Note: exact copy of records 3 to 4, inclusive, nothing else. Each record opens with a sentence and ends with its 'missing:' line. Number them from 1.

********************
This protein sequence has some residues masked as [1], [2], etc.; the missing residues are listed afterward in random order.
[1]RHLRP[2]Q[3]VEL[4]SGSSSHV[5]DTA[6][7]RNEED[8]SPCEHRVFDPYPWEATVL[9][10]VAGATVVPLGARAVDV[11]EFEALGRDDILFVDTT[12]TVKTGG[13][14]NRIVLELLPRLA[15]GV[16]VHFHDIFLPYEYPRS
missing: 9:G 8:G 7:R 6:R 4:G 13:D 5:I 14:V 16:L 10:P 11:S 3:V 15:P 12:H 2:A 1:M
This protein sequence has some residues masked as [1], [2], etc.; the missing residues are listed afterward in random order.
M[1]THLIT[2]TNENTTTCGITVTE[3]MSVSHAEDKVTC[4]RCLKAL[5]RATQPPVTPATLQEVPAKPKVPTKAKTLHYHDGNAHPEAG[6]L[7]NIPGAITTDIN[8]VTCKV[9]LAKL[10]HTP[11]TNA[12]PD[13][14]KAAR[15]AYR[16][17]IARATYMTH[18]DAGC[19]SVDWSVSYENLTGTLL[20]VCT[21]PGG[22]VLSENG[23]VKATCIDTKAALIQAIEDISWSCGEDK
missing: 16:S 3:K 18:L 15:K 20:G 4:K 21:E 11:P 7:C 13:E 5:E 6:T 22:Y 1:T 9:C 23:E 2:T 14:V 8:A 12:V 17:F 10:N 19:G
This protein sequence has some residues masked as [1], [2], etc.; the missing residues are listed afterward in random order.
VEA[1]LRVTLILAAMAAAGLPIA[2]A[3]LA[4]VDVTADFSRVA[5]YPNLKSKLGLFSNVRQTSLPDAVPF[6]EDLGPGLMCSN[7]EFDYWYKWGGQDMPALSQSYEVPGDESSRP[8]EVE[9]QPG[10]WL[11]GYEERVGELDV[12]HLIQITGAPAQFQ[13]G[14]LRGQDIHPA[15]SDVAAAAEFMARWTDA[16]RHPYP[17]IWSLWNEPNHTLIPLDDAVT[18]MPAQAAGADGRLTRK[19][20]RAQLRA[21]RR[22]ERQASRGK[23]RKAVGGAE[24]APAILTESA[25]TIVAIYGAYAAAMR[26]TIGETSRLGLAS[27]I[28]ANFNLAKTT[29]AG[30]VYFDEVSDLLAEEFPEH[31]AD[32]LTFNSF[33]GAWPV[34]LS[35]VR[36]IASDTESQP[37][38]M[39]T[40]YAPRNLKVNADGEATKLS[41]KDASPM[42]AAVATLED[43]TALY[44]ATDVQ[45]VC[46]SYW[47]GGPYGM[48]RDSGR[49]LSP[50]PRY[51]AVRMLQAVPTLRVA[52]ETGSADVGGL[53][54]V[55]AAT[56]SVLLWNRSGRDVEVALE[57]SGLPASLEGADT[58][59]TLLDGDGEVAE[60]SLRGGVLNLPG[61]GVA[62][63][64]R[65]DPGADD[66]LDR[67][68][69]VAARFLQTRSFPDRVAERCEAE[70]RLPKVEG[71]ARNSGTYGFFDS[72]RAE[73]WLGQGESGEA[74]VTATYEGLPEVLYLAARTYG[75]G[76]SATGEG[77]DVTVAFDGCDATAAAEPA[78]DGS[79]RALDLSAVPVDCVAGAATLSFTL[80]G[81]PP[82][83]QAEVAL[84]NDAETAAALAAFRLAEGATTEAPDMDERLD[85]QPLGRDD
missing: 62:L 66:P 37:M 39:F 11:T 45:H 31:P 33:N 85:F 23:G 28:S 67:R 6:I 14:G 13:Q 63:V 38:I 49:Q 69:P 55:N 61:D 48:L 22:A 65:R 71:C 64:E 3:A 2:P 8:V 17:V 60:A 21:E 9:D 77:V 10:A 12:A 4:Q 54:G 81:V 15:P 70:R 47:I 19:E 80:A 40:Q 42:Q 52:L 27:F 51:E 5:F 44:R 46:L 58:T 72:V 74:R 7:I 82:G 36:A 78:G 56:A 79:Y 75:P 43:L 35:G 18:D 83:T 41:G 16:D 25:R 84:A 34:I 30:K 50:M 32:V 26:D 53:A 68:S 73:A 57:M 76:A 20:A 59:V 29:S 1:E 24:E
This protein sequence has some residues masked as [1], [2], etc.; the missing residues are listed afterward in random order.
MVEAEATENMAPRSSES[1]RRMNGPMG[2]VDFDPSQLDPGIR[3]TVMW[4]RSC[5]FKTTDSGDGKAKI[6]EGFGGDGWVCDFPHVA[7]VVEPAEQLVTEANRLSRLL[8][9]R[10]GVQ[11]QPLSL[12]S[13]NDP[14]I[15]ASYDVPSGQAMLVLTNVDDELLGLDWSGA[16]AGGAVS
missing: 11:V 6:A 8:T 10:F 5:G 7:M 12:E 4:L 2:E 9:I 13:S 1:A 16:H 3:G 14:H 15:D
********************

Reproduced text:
This protein sequence has some residues masked as [1], [2], etc.; the missing residues are listed afterward in random order.
VEA[1]LRVTLILAAMAAAGLPIA[2]A[3]LA[4]VDVTADFSRVA[5]YPNLKSKLGLFSNVRQTSLPDAVPF[6]EDLGPGLMCSN[7]EFDYWYKWGGQDMPALSQSYEVPGDESSRP[8]EVE[9]QPG[10]WL[11]GYEERVGELDV[12]HLIQITGAPAQFQ[13]G[14]LRGQDIHPA[15]SDVAAAAEFMARWTDA[16]RHPYP[17]IWSLWNEPNHTLIPLDDAVT[18]MPAQAAGADGRLTRK[19][20]RAQLRA[21]RR[22]ERQASRGK[23]RKAVGGAE[24]APAILTESA[25]TIVAIYGAYAAAMR[26]TIGETSRLGLAS[27]I[28]ANFNLAKTT[29]AG[30]VYFDEVSDLLAEEFPEH[31]AD[32]LTFNSF[33]GAWPV[34]LS[35]VR[36]IASDTESQP[37][38]M[39]T[40]YAPRNLKVNADGEATKLS[41]KDASPM[42]AAVATLED[43]TALY[44]ATDVQ[45]VC[46]SYW[47]GGPYGM[48]RDSGR[49]LSP[50]PRY[51]AVRMLQAVPTLRVA[52]ETGSADVGGL[53][54]V[55]AAT[56]SVLLWNRSGRDVEVALE[57]SGLPASLEGADT[58][59]TLLDGDGEVAE[60]SLRGGVLNLPG[61]GVA[62][63][64]R[65]DPGADD[66]LDR[67][68][69]VAARFLQTRSFPDRVAERCEAE[70]RLPKVEG[71]ARNSGTYGFFDS[72]RAE[73]WLGQGESGEA[74]VTATYEGLPEVLYLAARTYG[75]G[76]SATGEG[77]DVTVAFDGCDATAAAEPA[78]DGS[79]RALDLSAVPVDCVAGAATLSFTL[80]G[81]PP[82][83]QAEVAL[84]NDAETAAALAAFRLAEGATTEAPDMDERLD[85]QPLGRDD
missing: 62:L 66:P 37:M 39:F 11:T 45:H 31:P 33:N 85:F 23:G 28:S 67:R 6:I 14:G 13:Q 63:V 38:I 49:Q 69:P 55:N 61:D 48:L 22:A 65:R 71:C 64:E 3:A 2:P 8:V 17:V 60:A 21:E 9:D 77:V 10:A 12:A 4:Q 54:G 81:V 15:P 70:R 47:I 19:E 80:A 40:Q 42:Q 52:L 27:F 51:E 5:F 44:R 46:L 58:T 72:V 74:R 7:I 82:G 36:A 78:G 56:A 79:Y 75:P 43:L 35:G 18:D 83:T 41:G 16:D 25:R 84:A 34:I 30:K 50:M 32:V 26:D 53:A 68:S 73:A 57:M 76:A 20:A 59:V 29:S 1:E 24:E
This protein sequence has some residues masked as [1], [2], etc.; the missing residues are listed afterward in random order.
MVEAEATENMAPRSSES[1]RRMNGPMG[2]VDFDPSQLDPGIR[3]TVMW[4]RSC[5]FKTTDSGDGKAKI[6]EGFGGDGWVCDFPHVA[7]VVEPAEQLVTEANRLSRLL[8][9]R[10]GVQ[11]QPLSL[12]S[13]NDP[14]I[15]ASYDVPSGQAMLVLTNVDDELLGLDWSGA[16]AGGAVS
missing: 11:V 6:A 8:T 10:F 5:G 7:M 12:E 4:L 2:E 9:I 13:S 1:A 16:H 3:G 14:H 15:D